Computer-Music.com contains articles and product reviews related to making music using computers and creating 3D computer animation in sync with music. Computer-Music.com is also the home page of  Donald S. Griffin, an experienced professional composer, sound effects designer and audio consultant with an emphasis on computer games,  video games and internet music and sound effects. For pricing and contract availability send email to: DGriffin (@) Computer-Music (.) com

Computer-Music.com  contains articles and product reviews related to making music using computers and creating 3D computer animation in sync with music.
Computer-Music.com is also the home page of  Donald S. Griffin, an experienced professional composer, sound effects designer and audio consultant with an emphasis on computer games,  video games and internet music and sound effects. For pricing and contract availability send email to: DGriffin (@) Computer-Music (.) com



 

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MIDI Sequencers

MIDI sequencers get their name from their ability to record sequences of MIDI messages and play them back. They also allow you to make changes to the sequence of MIDI messages so what plays back is different than what was recorded. Since a song or tune requires lots of notes it is never a single message but is always a sequence of messages. Remember that MIDI data can't be sent in parallel like when you have several lines at the checkout stand at a grocery store. It is more like a train where one car enters the station at a time. A series of MIDI messages is called a sequence so a MIDI tune must be a sequence. That is why a MIDI tune is often called a 'sequence' but since a sequence doesn't have to make a whole song, any string of MIDI data can be called a sequence. Since your job as a MIDI composer is to create MIDI sequences you will do most of your work using a sequencer. A sequencer can be software in a computer or software in a MIDI keyboard that was programmed to be a sequencer and designed with all the necessary buttons and a small screen so you can see the MIDI data in a meaningful way. Any device, or portion of a device, that was designed to sequence MIDI data and can not be converted to another use is called a Hardware Sequencer. These are usually found built into a keyboard type synthesizer. The fact that they are built into the same unit that houses the sound generating device (synthesizer) and MIDI controller (keyboard) makes them very convenient but their permanent configuration makes them very difficult to update and the small screen, lack of keyboard or mouse and printer usually makes them the least desirable choice for MIDI sequencing. They are more often used to play back sequences in piano bar situations or to record an ad-lib doodling session just in case you come up with a new melody. A Software Sequencer is a software package that needs to be installed into a computer to function. They are usually very flexible and are updated on a regular basis so an incremental expense keeps you at the cutting edge as the technology improves. The computer they reside in can also be updated as your needs change. The fact that you can use other sequencer software in that same computer means you get more flexibility from your hardware purchase as well. This all makes Software Sequencers the preferred choice among MIDI professionals with one exception. Computers and software that were designed separately by different companies can often be less than one hundred percent reliable so live performers who need to play back MIDI sequences on stage often will only trust a hardware sequencer which is nearly one hundred percent reliable.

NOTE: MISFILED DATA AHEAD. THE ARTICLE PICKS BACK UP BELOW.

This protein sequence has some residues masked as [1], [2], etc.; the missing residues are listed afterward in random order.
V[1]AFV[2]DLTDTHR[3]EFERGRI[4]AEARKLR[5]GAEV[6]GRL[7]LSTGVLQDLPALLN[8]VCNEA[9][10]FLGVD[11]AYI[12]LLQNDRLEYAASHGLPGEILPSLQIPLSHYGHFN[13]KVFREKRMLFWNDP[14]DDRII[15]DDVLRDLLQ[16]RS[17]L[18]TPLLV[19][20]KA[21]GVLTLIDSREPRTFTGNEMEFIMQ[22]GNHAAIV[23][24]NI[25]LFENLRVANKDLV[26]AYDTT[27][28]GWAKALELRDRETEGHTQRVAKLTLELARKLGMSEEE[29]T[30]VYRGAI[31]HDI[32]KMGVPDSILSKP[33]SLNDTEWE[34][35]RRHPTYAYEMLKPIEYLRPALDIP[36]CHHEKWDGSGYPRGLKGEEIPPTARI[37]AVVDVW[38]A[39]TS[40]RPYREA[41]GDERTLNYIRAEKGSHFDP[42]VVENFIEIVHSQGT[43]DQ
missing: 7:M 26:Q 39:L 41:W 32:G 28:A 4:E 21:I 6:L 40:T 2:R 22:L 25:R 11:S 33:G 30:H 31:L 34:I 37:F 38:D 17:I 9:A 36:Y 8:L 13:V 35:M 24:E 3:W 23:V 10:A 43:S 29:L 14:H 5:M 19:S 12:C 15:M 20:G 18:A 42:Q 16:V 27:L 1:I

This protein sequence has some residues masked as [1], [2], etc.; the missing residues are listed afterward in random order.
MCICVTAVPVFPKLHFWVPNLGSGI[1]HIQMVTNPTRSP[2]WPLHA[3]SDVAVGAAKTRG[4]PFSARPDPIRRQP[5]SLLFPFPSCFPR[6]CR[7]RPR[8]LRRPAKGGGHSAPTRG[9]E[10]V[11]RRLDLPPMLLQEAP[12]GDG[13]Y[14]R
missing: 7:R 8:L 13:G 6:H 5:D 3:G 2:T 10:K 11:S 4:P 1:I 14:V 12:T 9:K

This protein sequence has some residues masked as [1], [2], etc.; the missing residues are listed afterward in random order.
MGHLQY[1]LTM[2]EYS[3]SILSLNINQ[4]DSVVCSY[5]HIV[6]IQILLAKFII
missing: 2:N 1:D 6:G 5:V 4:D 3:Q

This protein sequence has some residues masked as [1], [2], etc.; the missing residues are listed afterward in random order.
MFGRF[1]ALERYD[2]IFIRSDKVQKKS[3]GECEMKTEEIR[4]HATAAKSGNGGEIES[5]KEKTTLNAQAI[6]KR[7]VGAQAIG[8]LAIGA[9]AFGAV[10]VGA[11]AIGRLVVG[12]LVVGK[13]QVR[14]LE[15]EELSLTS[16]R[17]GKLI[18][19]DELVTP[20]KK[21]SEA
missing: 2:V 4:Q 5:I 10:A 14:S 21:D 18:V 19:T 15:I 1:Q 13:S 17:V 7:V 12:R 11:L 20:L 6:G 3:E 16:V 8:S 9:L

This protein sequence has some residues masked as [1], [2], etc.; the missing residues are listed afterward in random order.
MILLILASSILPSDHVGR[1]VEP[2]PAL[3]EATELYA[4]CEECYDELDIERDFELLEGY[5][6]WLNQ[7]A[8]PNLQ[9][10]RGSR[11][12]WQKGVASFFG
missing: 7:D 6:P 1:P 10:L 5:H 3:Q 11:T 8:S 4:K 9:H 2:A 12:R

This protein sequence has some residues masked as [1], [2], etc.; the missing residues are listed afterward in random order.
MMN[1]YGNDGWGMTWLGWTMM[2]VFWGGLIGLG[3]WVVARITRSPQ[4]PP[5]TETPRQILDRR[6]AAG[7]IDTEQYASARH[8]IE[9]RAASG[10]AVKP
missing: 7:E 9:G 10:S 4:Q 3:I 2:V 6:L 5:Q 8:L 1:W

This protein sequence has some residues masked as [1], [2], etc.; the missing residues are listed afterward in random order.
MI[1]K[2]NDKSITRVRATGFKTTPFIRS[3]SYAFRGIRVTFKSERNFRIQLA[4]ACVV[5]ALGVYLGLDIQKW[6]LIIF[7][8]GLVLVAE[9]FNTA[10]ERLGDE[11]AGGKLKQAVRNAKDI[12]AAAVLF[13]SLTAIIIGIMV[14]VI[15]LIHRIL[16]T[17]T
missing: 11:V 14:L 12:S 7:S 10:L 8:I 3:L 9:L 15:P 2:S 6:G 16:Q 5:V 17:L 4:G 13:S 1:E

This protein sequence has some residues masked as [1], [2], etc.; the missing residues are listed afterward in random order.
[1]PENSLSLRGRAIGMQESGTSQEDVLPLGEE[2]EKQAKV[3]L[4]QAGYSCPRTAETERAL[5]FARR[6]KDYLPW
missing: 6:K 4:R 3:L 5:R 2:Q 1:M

Your train has just entered Sequencer Station and has been unloaded. The MIDI data has been fed into your sequencer and that could reasonably be the end of the trip except that, at this point, you still have not heard a note. That is because MIDI data is not sound, only instructions for a synthesizer to use to make sound. This means your MIDI data, or the new MIDI data you generated when you changed it in your sequencer, must be sent on to the next stop: Synthesizer Station.

At this point I realize that most of you are groaning that this whole train analogy is just too cute to be tolerated but it does help to make MIDI easier to follow and even when you are very familiar with MIDI you will find times when the choo choo analogy or some even cuter substitute will come in real handy in untangling the MIDI mess you eventually get yourself into so bear with me. If it helps to make this theme seem cooler you can think of the Start Trek TNG episode where they are in a train on the holodeck trying to understand the train analogy to take back control of the Enterprise.

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